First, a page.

Barrett A.M.,Global Catastrophic Risk Institute | Baum S.D.,Global Catastrophic Risk Institute
Journal of Experimental and Theoretical Artificial Intelligence | Year: 2016

An artificial superintelligence (ASI) is an artificial intelligence that is significantly more intelligent than humans in all respects. Whilst ASI does not currently exist, some scholars propose that it could be created sometime in the future, and furthermore that its creation could cause a severe global catastrophe, possibly even resulting in human extinction. Given the high stakes, it is important to analyze ASI risk and factor the risk into decisions related to ASI research and development. This paper presents a graphical model of major pathways to ASI catastrophe, focusing on ASI created via recursive self-improvement. The model uses the established risk and decision analysis modelling paradigms of fault trees and influence diagrams in order to depict combinations of events and conditions that could lead to AI catastrophe, as well as intervention options that could decrease risks. The events and conditions include select aspects of the ASI itself as well as the human process of ASI research, development and management. Model structure is derived from published literature on ASI risk. The model offers a foundation for rigorous quantitative evaluation and decision-making on the long-term risk of ASI catastrophe. © 2016 Informa UK Limited, trading as Taylor & Francis Group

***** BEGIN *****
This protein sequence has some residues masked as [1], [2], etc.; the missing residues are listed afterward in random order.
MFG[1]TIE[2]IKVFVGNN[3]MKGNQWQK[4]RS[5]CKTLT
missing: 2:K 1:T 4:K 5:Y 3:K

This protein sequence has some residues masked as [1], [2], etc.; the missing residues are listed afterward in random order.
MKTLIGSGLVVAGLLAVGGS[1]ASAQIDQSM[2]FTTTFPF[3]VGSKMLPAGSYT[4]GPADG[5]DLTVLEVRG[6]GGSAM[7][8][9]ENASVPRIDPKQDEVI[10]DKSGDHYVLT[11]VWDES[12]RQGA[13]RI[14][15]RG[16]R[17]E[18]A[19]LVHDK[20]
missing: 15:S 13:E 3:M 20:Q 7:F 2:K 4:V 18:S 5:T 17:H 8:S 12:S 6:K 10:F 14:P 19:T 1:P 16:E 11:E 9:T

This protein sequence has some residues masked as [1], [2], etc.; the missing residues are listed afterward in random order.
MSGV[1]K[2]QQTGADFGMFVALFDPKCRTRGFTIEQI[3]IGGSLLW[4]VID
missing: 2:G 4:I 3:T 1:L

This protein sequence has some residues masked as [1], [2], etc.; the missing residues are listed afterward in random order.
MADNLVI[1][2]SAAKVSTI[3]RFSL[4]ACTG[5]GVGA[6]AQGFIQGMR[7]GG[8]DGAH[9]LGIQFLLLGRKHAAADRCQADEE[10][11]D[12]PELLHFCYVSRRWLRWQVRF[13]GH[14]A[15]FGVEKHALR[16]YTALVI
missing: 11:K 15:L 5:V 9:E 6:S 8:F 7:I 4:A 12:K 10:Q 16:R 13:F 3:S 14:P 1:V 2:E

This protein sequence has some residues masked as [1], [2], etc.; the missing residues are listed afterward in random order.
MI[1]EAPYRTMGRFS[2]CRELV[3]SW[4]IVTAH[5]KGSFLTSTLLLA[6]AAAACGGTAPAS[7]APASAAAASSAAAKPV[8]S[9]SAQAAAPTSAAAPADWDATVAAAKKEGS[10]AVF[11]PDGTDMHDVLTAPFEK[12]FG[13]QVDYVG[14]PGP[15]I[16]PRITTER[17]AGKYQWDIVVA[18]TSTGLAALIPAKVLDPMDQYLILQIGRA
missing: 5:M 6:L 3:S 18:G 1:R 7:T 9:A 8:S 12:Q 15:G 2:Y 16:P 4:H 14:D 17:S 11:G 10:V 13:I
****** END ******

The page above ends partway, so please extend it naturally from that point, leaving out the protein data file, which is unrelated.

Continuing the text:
Baum S.D.,Global Catastrophic Risk Institute
Environment Systems and Decisions | Year: 2015